Remember to prune the hedge from top to bottom and from the centre outwards. For symmetrical figures, work simultaneously on both sides.
As an alternative to geometric forms, you can let your imagination run riot with free-form shapes or more elaborate figures such as animals, human silhouettes, objects or numbers. Frames for all shapes are available from gardening stores. You can also build one with wire and fasten it inside the hedge by tying it to the main branches.
What are the best pruning tools for practising the art of topiary? It’s a precision job, so you will need some pruning shears with well sharpened blades. A hedgetrimmer may be useful for preliminary roughing out. There are different types available on the market: electric and battery-powered hedgetrimmers are quiet running and therefore perfect for working in the garden, especially if you are surrounded by neighbouring houses. For example, Efco supplies the TGi 45 battery-powered hedgetrimmer, which gives you up to two hours running time, and the TG 605 E electric hedgetrimmer.
Also equipped with double-edged blades, you can choose an Efco professional petrol hedgetrimmer like the 0.75 kW TG 2460 P and the telescopic hedgetrimmer DS 2410 HL with 50 cm blade adjustable through 12 positions, for pruning taller hedges and in different directions.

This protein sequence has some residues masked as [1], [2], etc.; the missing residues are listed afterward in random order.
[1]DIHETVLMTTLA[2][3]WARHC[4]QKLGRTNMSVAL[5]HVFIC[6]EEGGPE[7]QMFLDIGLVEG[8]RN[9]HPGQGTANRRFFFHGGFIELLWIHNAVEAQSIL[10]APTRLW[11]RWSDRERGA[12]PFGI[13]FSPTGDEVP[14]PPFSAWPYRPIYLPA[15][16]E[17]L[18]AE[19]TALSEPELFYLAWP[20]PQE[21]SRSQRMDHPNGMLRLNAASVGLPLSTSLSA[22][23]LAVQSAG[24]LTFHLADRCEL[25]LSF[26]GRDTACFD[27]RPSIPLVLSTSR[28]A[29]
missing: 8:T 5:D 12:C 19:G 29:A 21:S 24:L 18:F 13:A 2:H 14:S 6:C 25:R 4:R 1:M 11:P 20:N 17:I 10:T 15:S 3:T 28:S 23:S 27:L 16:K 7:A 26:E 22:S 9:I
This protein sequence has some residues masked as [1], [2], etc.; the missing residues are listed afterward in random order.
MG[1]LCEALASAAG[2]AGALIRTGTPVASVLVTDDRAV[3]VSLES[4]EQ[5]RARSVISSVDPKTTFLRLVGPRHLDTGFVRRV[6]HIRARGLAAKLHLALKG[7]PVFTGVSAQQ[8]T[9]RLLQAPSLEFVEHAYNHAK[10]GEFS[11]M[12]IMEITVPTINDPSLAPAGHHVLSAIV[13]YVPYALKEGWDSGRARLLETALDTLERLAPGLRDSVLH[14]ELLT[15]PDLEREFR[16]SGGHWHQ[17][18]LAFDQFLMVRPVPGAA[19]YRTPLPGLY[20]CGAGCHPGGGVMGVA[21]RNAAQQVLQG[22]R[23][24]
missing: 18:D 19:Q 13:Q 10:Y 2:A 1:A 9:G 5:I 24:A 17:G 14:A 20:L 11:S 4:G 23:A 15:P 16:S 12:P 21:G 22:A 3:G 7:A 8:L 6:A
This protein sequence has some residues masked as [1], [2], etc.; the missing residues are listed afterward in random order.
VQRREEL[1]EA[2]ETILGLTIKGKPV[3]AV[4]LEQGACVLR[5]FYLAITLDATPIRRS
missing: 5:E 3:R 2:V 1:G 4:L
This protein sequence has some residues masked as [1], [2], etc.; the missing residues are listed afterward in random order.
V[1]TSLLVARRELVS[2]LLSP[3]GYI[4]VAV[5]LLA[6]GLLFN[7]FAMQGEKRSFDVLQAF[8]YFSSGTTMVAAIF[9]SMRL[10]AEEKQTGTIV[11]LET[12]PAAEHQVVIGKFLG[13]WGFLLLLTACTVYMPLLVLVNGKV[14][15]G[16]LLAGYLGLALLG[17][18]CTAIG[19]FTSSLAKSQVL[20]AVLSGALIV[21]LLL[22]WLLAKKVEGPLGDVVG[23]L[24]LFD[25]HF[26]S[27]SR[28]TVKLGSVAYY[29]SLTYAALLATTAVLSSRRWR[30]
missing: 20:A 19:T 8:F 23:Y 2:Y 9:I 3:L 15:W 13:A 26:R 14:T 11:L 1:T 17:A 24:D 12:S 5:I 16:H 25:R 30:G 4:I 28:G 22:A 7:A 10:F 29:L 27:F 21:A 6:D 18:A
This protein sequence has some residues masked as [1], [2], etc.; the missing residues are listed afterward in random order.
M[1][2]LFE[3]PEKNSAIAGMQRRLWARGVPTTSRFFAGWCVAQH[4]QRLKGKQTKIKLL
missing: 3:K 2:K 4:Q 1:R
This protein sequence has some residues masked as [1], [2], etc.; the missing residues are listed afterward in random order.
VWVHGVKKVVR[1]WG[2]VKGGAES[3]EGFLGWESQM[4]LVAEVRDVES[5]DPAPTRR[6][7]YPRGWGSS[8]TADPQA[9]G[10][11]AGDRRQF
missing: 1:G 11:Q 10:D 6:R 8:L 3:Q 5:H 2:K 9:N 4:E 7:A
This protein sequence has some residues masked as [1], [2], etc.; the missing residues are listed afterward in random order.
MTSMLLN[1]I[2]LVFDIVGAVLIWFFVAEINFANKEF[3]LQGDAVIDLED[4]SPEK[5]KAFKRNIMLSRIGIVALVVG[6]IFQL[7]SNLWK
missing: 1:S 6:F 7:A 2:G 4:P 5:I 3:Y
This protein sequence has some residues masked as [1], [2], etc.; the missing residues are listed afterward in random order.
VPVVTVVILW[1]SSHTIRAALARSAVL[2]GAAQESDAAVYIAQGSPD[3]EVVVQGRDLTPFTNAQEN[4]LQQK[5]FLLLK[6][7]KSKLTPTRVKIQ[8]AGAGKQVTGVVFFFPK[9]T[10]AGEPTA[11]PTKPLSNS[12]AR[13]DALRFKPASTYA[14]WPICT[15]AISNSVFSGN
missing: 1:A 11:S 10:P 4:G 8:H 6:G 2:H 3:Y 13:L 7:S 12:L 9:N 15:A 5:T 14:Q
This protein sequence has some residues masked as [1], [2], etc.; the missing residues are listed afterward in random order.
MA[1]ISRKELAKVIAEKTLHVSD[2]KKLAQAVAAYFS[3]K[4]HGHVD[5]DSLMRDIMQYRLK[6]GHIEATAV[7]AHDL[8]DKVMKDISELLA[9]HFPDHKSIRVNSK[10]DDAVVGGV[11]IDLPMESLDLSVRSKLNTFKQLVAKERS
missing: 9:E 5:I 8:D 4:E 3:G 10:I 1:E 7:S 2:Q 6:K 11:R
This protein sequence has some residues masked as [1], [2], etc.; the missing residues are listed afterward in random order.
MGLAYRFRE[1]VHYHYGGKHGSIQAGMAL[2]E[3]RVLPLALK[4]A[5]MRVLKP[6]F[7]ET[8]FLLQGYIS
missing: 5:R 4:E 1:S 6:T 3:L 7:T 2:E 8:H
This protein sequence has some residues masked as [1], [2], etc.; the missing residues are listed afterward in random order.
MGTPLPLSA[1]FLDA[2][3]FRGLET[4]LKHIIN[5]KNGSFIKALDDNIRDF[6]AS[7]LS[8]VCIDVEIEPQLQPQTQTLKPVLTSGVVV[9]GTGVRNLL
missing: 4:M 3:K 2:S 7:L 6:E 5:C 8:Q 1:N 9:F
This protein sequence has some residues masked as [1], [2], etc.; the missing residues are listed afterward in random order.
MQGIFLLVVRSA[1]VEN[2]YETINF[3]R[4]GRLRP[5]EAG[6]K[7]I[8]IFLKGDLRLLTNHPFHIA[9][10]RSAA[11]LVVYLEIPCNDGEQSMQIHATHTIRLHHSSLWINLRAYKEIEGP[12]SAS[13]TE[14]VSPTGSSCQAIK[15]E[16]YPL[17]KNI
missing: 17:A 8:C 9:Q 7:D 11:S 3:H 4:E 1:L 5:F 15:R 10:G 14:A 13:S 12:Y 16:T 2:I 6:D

The principles of topiary art: ornamental pruning
Topiary art combines the rules of conventional hedge and tree pruning with the pursuit of symmetry — or at least maximum precision, in the case of non-geometric shapes. The result is amazing visual impact, including the colours and other characteristics of the leaves.
In principle you can prune twice a year: late winter and late summer, late August/early September. However, the best times for pruning your decorative hedge depend on the type of plant and whether it is a vigorous grower, i.e. plants that tend to grow very quickly.
The timing also depends on the plant’s life cycle. For example, if it is still young and there are few branches, you can shorten them to stimulate the growth of other shoots—i.e. future branches—so as to thicken the vegetation. Otherwise, you can cut the hedge to further contain the volume and speed of growth.
In topiary art, pruning is a high precision task that requires making small cuts. For controlled cutting you need to perform light and gradual pruning, slowly removing excess foliage and making a second pass if necessary. Drastic pruning is not advisable: as well as being traumatic for the plant, it doesn't allow you to correct any errors. Also bear in mind that a very invasive errant cut will compromise the shape of the hedge for a long time.
If you want to create a decorative hedge in your garden, make sure that the plant has enough free space around it. That will make it more visible—thereby showcasing your handiwork—and better exposed to the sun, so you will avoid ending up with a shape that is difficult to manage because it grows unevenly.
In topiary, making precise and clean cuts is essential, so the blades of your hedge-pruning tools must be kept perfectly sharp. By the way, you can read the article on how to sharpen hedgetrimmers in our blog.